What’s your current position at your brewery, and how did you get started in the craft brewing industry?
I’m the co-founder and head brewer at Reuben’s Brews (a microbrewery in Seattle). My journey into the craft brewing industry started in 2010 when my wife grace and I were lucky enough to pour our homebrew at a commercial beer festival. We poured more than 300 beers that night and won the People’s Choice—it was an amazing experience! From there I brewed competitively and learned as much as I could, including attending an intensive UC Davis course. I was lucky enough to win a silver medal at last year’s National Homebrew Competition—my last homebrew competition. Reuben’s Brews opened two months later in August 2012.
What’s new at Reuben’s Brews?
In the six months we’ve been open, we’ve brewed around 20 beers, won six medals at the 2012 World Beer Championships, and our beers are in a great place. In April, we’re starting bottling and I’m excited to make our beers more accessible to people.
What’s the best part of being a part of the craft brewing community?
Being part of an industry that is here to make people happy is truly amazing. To have people thank you for your work, and to be able to thank them for supporting your brewery, is both extremely humbling and satisfying. And then to have the ability to craft something new every day, push the limits a little more, and create something unique—what could be a better job?
What do you like to do in your time away from the brewery?
Up until very recently, I was still working my old day job when I wasn’t at the brewery! So that took most of my time. Grace and I named the brewery after our son Reuben, because I started brewing when he was born. When I’m not working, I enjoy spending my time with grace and Reuben.
What’s your favorite food and beer pairing?
I recently poured our Roasted Rye PA (a chocolate rye IPA, our take on a winter warmer) at a charity chili cook off. The spice and heat of the chili was balanced by the malty roasted backbone of the roasted rye. The hop bitterness helped stand up to the chili spice, and the rye in the brew added some spice to the beer that complemented the chili. It paired together nicely.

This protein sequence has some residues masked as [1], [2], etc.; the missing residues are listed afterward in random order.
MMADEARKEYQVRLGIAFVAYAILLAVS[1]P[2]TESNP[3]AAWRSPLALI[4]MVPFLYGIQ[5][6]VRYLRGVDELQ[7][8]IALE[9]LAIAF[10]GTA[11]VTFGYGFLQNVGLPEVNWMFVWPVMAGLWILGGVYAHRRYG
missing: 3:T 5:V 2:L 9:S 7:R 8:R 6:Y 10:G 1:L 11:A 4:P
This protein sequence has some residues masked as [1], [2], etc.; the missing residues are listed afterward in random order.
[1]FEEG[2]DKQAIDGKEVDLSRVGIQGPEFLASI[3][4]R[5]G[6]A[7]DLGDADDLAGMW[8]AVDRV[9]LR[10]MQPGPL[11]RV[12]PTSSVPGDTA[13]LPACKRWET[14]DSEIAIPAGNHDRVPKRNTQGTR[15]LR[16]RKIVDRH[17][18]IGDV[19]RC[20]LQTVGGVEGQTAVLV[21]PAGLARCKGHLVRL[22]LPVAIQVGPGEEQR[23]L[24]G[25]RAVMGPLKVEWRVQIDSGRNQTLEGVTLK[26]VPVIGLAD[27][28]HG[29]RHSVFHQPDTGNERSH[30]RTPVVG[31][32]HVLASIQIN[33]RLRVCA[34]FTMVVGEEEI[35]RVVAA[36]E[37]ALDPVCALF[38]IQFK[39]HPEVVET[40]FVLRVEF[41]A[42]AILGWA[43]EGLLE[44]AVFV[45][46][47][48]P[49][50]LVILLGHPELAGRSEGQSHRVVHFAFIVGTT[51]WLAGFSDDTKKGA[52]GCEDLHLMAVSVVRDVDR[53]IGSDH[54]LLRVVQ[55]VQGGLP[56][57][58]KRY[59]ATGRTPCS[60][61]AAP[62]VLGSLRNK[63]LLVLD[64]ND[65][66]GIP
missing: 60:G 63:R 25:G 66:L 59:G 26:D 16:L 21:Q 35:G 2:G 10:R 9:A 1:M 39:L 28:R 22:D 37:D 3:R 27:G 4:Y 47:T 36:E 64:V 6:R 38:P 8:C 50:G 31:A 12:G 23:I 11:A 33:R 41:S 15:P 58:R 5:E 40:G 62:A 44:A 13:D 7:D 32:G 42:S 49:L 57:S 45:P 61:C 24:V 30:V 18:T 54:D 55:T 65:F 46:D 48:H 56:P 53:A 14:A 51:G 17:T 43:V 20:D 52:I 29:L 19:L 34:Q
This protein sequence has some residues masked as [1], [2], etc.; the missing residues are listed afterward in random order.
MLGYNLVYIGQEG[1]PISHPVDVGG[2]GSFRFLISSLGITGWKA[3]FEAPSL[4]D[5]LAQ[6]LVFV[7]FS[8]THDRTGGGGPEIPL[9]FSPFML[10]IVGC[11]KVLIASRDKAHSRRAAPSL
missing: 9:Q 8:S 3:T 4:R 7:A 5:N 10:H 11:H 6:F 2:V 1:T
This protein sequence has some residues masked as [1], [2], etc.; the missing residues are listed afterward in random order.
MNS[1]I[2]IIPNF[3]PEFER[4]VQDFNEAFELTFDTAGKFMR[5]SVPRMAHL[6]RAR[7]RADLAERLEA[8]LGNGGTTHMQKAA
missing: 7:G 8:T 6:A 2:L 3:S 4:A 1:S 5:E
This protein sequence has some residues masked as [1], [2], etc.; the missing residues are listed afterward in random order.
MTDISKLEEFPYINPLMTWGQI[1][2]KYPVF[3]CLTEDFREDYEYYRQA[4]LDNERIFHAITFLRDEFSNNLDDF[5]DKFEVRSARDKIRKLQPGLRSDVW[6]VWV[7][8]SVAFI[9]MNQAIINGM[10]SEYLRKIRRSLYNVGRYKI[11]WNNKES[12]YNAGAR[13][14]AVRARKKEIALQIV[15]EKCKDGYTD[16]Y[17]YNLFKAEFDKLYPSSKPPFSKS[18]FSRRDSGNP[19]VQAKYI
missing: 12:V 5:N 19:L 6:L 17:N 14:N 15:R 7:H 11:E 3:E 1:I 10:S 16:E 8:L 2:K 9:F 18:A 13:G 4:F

What’s your biggest accomplishment unrelated to your job?
Our son is truly amazing and a joy.
What’s your favorite beer that your brewery does not produce?
That’s tough! We have a lot of beers still to brew, so most of my favorite styles we will eventually get to. But as of today, we haven’t brewed a dopplebock, and Ayinger Celebrator is definitely a top contender. We brew a number of rye beers but we haven’t brewed a rye saison. Over the holidays last year, I had Upright Brewing’s Six, which was really tasty.
What’s the most memorable travel destination at which you’ve had a chance to sample the local beer?
My favorite place so far is probably Brauhaus Bönnsch in Bonn, Germany. This small brewery brews an unfiltered Kölsch style beer, which is very tasty and sessionable. They also had their Märzen on tap when I was there, which was amazingly clean yet complex, and was easily my favorite example of that style I’ve ever had.